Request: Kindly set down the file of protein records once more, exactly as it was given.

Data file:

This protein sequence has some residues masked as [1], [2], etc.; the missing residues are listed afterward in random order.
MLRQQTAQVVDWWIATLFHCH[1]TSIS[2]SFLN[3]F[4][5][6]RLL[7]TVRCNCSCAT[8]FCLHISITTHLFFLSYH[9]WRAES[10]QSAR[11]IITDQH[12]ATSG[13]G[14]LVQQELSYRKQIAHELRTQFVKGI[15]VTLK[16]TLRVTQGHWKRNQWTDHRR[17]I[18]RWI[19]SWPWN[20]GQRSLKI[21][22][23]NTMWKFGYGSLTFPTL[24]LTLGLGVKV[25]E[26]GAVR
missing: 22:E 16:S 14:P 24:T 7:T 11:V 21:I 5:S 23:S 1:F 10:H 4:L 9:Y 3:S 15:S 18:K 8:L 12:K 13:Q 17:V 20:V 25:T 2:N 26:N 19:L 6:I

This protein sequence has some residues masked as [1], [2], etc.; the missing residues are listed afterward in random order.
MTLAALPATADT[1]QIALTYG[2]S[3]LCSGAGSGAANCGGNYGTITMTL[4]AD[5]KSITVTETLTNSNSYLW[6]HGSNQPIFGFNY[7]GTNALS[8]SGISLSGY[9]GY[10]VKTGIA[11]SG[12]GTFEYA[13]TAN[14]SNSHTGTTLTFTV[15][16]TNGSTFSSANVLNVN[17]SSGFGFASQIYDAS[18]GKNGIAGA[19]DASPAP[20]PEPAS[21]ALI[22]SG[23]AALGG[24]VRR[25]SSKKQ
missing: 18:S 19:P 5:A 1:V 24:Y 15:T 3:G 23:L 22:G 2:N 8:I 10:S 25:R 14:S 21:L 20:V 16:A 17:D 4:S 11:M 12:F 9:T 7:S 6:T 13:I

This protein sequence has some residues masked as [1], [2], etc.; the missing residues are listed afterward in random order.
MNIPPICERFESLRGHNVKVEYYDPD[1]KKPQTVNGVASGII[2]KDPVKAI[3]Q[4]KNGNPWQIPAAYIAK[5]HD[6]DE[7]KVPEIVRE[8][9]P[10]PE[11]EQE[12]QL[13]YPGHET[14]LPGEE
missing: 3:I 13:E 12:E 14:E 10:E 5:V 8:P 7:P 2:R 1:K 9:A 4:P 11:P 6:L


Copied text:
This protein sequence has some residues masked as [1], [2], etc.; the missing residues are listed afterward in random order.
MLRQQTAQVVDWWIATLFHCH[1]TSIS[2]SFLN[3]F[4][5][6]RLL[7]TVRCNCSCAT[8]FCLHISITTHLFFLSYH[9]WRAES[10]QSAR[11]IITDQH[12]ATSG[13]G[14]LVQQELSYRKQIAHELRTQFVKGI[15]VTLK[16]TLRVTQGHWKRNQWTDHRR[17]I[18]RWI[19]SWPWN[20]GQRSLKI[21][22][23]NTMWKFGYGSLTFPTL[24]LTLGLGVKV[25]E[26]GAVR
missing: 22:E 16:S 14:P 24:T 7:T 11:V 21:I 5:S 23:S 1:F 10:H 4:L 9:Y 3:S 15:S 18:K 8:L 12:K 13:Q 17:V 20:V 25:T 2:N 26:N 19:L 6:I

This protein sequence has some residues masked as [1], [2], etc.; the missing residues are listed afterward in random order.
MTLAALPATADT[1]QIALTYG[2]S[3]LCSGAGSGAANCGGNYGTITMTL[4]AD[5]KSITVTETLTNSNSYLW[6]HGSNQPIFGFNY[7]GTNALS[8]SGISLSGY[9]GY[10]VKTGIA[11]SG[12]GTFEYA[13]TAN[14]SNSHTGTTLTFTV[15][16]TNGSTFSSANVLNVN[17]SSGFGFASQIYDAS[18]GKNGIAGA[19]DASPAP[20]PEPAS[21]ALI[22]SG[23]AALGG[24]VRR[25]SSKKQ
missing: 18:S 19:P 5:A 1:V 24:Y 15:T 3:G 23:L 22:G 2:N 8:I 10:S 25:R 14:S 21:L 20:V 16:A 17:D 4:S 11:M 12:F 9:T 7:S 6:T 13:I

This protein sequence has some residues masked as [1], [2], etc.; the missing residues are listed afterward in random order.
MNIPPICERFESLRGHNVKVEYYDPD[1]KKPQTVNGVASGII[2]KDPVKAI[3]Q[4]KNGNPWQIPAAYIAK[5]HD[6]DE[7]KVPEIVRE[8][9]P[10]PE[11]EQE[12]QL[13]YPGHET[14]LPGEE
missing: 3:I 13:E 12:E 14:E 10:E 5:V 8:P 7:P 2:R 1:K 9:A 4:P 11:P 6:L